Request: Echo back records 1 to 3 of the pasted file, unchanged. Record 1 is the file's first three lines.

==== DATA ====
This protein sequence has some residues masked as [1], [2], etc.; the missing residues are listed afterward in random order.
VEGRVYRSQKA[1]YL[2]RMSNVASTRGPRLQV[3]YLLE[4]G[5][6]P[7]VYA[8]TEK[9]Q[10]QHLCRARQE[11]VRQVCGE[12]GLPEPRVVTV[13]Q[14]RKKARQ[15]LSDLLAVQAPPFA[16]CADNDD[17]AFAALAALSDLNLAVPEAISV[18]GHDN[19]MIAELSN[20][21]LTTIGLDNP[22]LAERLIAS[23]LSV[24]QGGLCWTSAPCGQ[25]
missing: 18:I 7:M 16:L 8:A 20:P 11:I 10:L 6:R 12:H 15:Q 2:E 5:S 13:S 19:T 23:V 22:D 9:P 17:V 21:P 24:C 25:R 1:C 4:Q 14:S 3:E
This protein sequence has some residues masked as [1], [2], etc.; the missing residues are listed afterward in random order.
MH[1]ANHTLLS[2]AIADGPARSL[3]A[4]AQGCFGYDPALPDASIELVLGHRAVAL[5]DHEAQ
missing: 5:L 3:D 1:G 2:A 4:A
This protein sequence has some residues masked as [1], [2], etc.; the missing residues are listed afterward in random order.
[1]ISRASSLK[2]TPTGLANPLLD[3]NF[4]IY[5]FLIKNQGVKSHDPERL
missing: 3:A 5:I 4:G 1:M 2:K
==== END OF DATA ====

This protein sequence has some residues masked as [1], [2], etc.; the missing residues are listed afterward in random order.
VEGRVYRSQKA[1]YL[2]RMSNVASTRGPRLQV[3]YLLE[4]G[5][6]P[7]VYA[8]TEK[9]Q[10]QHLCRARQE[11]VRQVCGE[12]GLPEPRVVTV[13]Q[14]RKKARQ[15]LSDLLAVQAPPFA[16]CADNDD[17]AFAALAALSDLNLAVPEAISV[18]GHDN[19]MIAELSN[20][21]LTTIGLDNP[22]LAERLIAS[23]LSV[24]QGGLCWTSAPCGQ[25]
missing: 18:I 7:M 16:L 8:A 20:P 11:I 10:L 6:R 12:H 15:Q 2:E 5:S 13:S 19:T 23:V 22:D 9:P 17:V 21:P 24:C 25:R 1:C 4:Q 14:S 3:E
This protein sequence has some residues masked as [1], [2], etc.; the missing residues are listed afterward in random order.
MH[1]ANHTLLS[2]AIADGPARSL[3]A[4]AQGCFGYDPALPDASIELVLGHRAVAL[5]DHEAQ
missing: 5:L 3:D 1:G 2:A 4:A
This protein sequence has some residues masked as [1], [2], etc.; the missing residues are listed afterward in random order.
[1]ISRASSLK[2]TPTGLANPLLD[3]NF[4]IY[5]FLIKNQGVKSHDPERL
missing: 3:A 5:I 4:G 1:M 2:K